Murtagh 'the best trainer riding'
JOHNNY MURTAGH, who rides Novellist in today's King George VI and Queen Elizabeth Stakes, established his international reputation as the go-to jockey for the big occasion back in 2000 when winning the Epsom Derby for the first of three times on the Aga Khan's Sinndar.
"It was a good year," he recalled. "Kieren Fallon was off injured, so I was riding a lot for Michael Stoute and I ended up with 12 Group Ones, including the Derby, Irish Derby and Arc."
Now it is a rare Group One in England or Ireland that starts without him. He has won the King George three times – Alamshar in 2003, Dylan Thomas in 2007 and Duke of Marmalade in 2008 – and his Group One tally stands at 104.
But it is a curious feature of his profession that as soon as a jockey so much as mentions an alternative career or, worse still, retirement, the world in which he lives is all too ready to abandon him overnight.
It is why nearly every jockey eventually retires without a word of warning.
When that alternative career is as a trainer, it naturally compounds the situation; those trainers previously willing to put him up no longer see him as a great jockey, but as potential competition and, suddenly, no more want to introduce him to their owners in the paddock than they would want to introduce their wife to Daniel Craig on the beach.
Indeed, Murtagh's day-to-day involvement in his Fox Covert Stables on the Curragh had already brought to an acrimonious end his long and successful association with the Aga Khan when a horse from the yard, with Tommy Carmody as the nominal trainer, beat the Aga's Hartini in a Group Three last season. The Aga could not fire out a P45 quick enough.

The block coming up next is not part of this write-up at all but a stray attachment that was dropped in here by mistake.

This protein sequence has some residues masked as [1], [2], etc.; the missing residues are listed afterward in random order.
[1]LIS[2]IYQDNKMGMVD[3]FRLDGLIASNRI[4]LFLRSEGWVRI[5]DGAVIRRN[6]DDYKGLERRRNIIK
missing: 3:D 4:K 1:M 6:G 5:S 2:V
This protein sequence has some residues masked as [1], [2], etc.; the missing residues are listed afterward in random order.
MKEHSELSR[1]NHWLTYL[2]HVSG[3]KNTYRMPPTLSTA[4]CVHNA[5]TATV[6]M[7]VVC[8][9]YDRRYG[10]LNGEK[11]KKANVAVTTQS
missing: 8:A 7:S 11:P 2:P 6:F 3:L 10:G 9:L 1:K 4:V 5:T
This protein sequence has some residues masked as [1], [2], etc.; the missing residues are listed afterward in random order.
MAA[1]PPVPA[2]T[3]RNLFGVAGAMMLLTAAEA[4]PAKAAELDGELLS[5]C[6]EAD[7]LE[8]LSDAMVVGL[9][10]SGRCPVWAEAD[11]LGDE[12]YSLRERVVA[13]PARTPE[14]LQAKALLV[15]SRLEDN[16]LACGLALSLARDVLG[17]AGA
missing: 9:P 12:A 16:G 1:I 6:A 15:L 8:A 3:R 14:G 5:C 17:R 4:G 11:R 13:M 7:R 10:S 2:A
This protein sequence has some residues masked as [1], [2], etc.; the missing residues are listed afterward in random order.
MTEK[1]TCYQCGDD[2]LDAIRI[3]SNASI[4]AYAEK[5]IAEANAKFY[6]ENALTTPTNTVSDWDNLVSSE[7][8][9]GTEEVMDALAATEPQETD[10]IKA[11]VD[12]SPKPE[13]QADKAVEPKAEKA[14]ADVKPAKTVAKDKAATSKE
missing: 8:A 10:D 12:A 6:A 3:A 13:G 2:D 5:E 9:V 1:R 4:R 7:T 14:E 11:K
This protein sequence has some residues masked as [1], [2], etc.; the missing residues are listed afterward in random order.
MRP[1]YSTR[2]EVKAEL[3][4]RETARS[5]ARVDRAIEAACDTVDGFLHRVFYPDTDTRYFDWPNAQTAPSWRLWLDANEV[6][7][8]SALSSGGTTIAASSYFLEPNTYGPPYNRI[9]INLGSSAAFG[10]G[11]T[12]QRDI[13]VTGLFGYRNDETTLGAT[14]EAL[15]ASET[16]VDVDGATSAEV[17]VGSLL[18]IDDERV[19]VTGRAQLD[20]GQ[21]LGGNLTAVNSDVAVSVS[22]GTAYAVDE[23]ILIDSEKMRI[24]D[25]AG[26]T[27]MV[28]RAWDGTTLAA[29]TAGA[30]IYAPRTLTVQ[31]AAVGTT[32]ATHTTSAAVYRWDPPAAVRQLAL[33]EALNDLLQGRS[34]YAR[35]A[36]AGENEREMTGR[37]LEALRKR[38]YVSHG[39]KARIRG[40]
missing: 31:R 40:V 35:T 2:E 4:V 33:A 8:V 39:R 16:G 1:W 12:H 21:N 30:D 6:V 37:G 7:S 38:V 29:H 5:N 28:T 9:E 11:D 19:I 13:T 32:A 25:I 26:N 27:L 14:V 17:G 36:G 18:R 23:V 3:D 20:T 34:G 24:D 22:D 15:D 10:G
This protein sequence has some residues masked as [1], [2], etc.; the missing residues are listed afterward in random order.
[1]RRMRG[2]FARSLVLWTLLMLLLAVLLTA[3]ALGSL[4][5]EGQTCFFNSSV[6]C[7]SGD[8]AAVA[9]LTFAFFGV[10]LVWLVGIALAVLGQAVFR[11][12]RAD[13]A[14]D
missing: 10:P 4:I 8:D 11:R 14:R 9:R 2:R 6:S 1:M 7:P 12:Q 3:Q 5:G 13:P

Since Sinndar, Murtagh (43) has also been first jockey to Ballydoyle for three seasons – including O'Brien's most successful year when the pair combined to land 21 Group Ones.
But if some trainers had their doubts about Murtagh's commitment and focus to riding after he was granted his licence to take over from Carmody earlier this summer, Royal Ascot reaffirmed that, when it comes to freelancers, Murtagh remains the best hired gun in the business.
The Meath man went into the meeting with two booked rides on the Tuesday, one on Wednesday and one on Thursday and was 33/1 to be leading jockey. He gave Sole Power a sublime ride from the back of the field to win the King's Stand and earn the wonderfully Irish observation from his trainer Eddie Lynham that "Johnny is the best trainer riding".
Murtagh went on to win the Windsor Castle on Extortionist, the Wolferton on Forgotten Voice and the Hardwicke on the ill-fated Thomas Chippendale to lift the leading jockey title for a fifth time. He bucked the widely held perception that a jockey cannot successfully combine two careers.
"I was thinking going in that I was glad I had a few to train because I wasn't as busy as I once was, but since then it's been all go again," he explained.
"We've 33 horses. To be competitive in Ireland you need 100 and that's what I'm aiming for. We've had 12 winners this season, won a Listed race and we had a winner on Oaks day at the Curragh. They said training and riding couldn't be done but I've great belief in myself.
"I always do my own thing. I was never a sheep as a jockey, and I've never followed the flock. I enjoy picking out races for horses and seeing their little personalities." (© Daily Telegraph, London)